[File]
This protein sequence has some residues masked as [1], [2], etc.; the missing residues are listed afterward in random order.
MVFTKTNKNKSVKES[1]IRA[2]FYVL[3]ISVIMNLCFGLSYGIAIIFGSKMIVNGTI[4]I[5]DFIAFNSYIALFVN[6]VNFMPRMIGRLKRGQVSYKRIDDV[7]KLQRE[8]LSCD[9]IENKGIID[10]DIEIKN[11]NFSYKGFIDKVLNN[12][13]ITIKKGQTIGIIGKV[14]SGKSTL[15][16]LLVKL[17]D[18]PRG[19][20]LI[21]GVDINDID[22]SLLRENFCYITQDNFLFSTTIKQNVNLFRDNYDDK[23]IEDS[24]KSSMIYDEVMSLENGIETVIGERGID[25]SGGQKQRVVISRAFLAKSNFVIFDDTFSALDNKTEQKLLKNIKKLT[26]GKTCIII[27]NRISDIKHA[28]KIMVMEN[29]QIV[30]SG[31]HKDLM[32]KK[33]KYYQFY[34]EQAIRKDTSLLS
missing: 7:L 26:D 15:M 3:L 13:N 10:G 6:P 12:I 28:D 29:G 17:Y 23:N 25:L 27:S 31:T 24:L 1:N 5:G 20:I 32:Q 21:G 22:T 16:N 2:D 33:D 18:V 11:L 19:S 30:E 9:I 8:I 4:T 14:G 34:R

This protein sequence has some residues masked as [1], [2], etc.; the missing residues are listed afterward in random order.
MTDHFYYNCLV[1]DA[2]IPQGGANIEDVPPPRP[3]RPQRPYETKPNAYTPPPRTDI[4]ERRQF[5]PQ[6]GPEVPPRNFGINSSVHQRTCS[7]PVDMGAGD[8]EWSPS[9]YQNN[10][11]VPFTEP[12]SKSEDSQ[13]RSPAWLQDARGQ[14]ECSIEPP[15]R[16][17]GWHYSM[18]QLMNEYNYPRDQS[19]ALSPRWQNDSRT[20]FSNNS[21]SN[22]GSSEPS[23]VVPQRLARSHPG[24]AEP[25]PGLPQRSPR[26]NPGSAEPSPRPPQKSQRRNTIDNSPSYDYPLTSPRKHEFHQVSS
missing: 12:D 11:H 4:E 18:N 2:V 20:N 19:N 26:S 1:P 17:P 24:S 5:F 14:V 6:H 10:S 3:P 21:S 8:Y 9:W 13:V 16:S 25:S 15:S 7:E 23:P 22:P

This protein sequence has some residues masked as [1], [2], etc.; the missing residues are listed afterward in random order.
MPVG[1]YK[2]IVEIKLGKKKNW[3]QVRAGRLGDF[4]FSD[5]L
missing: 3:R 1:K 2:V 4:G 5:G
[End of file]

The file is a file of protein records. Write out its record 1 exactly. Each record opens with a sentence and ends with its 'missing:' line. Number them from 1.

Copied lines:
This protein sequence has some residues masked as [1], [2], etc.; the missing residues are listed afterward in random order.
MVFTKTNKNKSVKES[1]IRA[2]FYVL[3]ISVIMNLCFGLSYGIAIIFGSKMIVNGTI[4]I[5]DFIAFNSYIALFVN[6]VNFMPRMIGRLKRGQVSYKRIDDV[7]KLQRE[8]LSCD[9]IENKGIID[10]DIEIKN[11]NFSYKGFIDKVLNN[12][13]ITIKKGQTIGIIGKV[14]SGKSTL[15][16]LLVKL[17]D[18]PRG[19][20]LI[21]GVDINDID[22]SLLRENFCYITQDNFLFSTTIKQNVNLFRDNYDDK[23]IEDS[24]KSSMIYDEVMSLENGIETVIGERGID[25]SGGQKQRVVISRAFLAKSNFVIFDDTFSALDNKTEQKLLKNIKKLT[26]GKTCIII[27]NRISDIKHA[28]KIMVMEN[29]QIV[30]SG[31]HKDLM[32]KK[33]KYYQFY[34]EQAIRKDTSLLS
missing: 7:L 26:D 15:M 3:L 13:N 10:G 6:P 12:I 28:D 29:G 17:Y 23:N 25:L 27:S 31:T 24:L 1:N 5:G 20:I 32:Q 21:G 22:T 16:N 2:D 33:D 18:V 11:L 19:S 30:E 9:I 8:I 4:T 14:G 34:R